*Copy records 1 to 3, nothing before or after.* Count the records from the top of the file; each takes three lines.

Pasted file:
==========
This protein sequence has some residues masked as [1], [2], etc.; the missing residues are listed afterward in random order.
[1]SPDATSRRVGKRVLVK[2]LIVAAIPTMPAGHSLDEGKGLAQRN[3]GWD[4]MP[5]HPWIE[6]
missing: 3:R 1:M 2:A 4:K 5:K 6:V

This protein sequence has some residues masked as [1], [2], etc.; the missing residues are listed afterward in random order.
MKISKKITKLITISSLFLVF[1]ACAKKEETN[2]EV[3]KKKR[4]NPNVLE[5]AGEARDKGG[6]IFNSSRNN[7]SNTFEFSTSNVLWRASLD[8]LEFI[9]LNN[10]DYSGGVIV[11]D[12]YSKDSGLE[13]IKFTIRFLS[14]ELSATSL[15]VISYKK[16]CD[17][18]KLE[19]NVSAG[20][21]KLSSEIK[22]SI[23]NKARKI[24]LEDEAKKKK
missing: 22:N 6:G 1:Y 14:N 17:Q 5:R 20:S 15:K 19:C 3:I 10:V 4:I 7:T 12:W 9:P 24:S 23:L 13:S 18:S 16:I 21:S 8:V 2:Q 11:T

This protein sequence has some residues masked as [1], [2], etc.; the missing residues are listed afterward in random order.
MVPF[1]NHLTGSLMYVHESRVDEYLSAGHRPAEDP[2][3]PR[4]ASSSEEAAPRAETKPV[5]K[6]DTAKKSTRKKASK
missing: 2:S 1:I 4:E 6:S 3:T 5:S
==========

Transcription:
This protein sequence has some residues masked as [1], [2], etc.; the missing residues are listed afterward in random order.
[1]SPDATSRRVGKRVLVK[2]LIVAAIPTMPAGHSLDEGKGLAQRN[3]GWD[4]MP[5]HPWIE[6]
missing: 3:R 1:M 2:A 4:K 5:K 6:V

This protein sequence has some residues masked as [1], [2], etc.; the missing residues are listed afterward in random order.
MKISKKITKLITISSLFLVF[1]ACAKKEETN[2]EV[3]KKKR[4]NPNVLE[5]AGEARDKGG[6]IFNSSRNN[7]SNTFEFSTSNVLWRASLD[8]LEFI[9]LNN[10]DYSGGVIV[11]D[12]YSKDSGLE[13]IKFTIRFLS[14]ELSATSL[15]VISYKK[16]CD[17][18]KLE[19]NVSAG[20][21]KLSSEIK[22]SI[23]NKARKI[24]LEDEAKKKK
missing: 22:N 6:G 1:Y 14:N 17:Q 5:R 20:S 15:K 19:C 3:I 10:V 4:I 7:T 12:W 9:P 24:S 23:L 13:S 18:S 16:I 21:S 8:V 2:Q 11:T

This protein sequence has some residues masked as [1], [2], etc.; the missing residues are listed afterward in random order.
MVPF[1]NHLTGSLMYVHESRVDEYLSAGHRPAEDP[2][3]PR[4]ASSSEEAAPRAETKPV[5]K[6]DTAKKSTRKKASK
missing: 2:S 1:I 4:E 6:S 3:T 5:S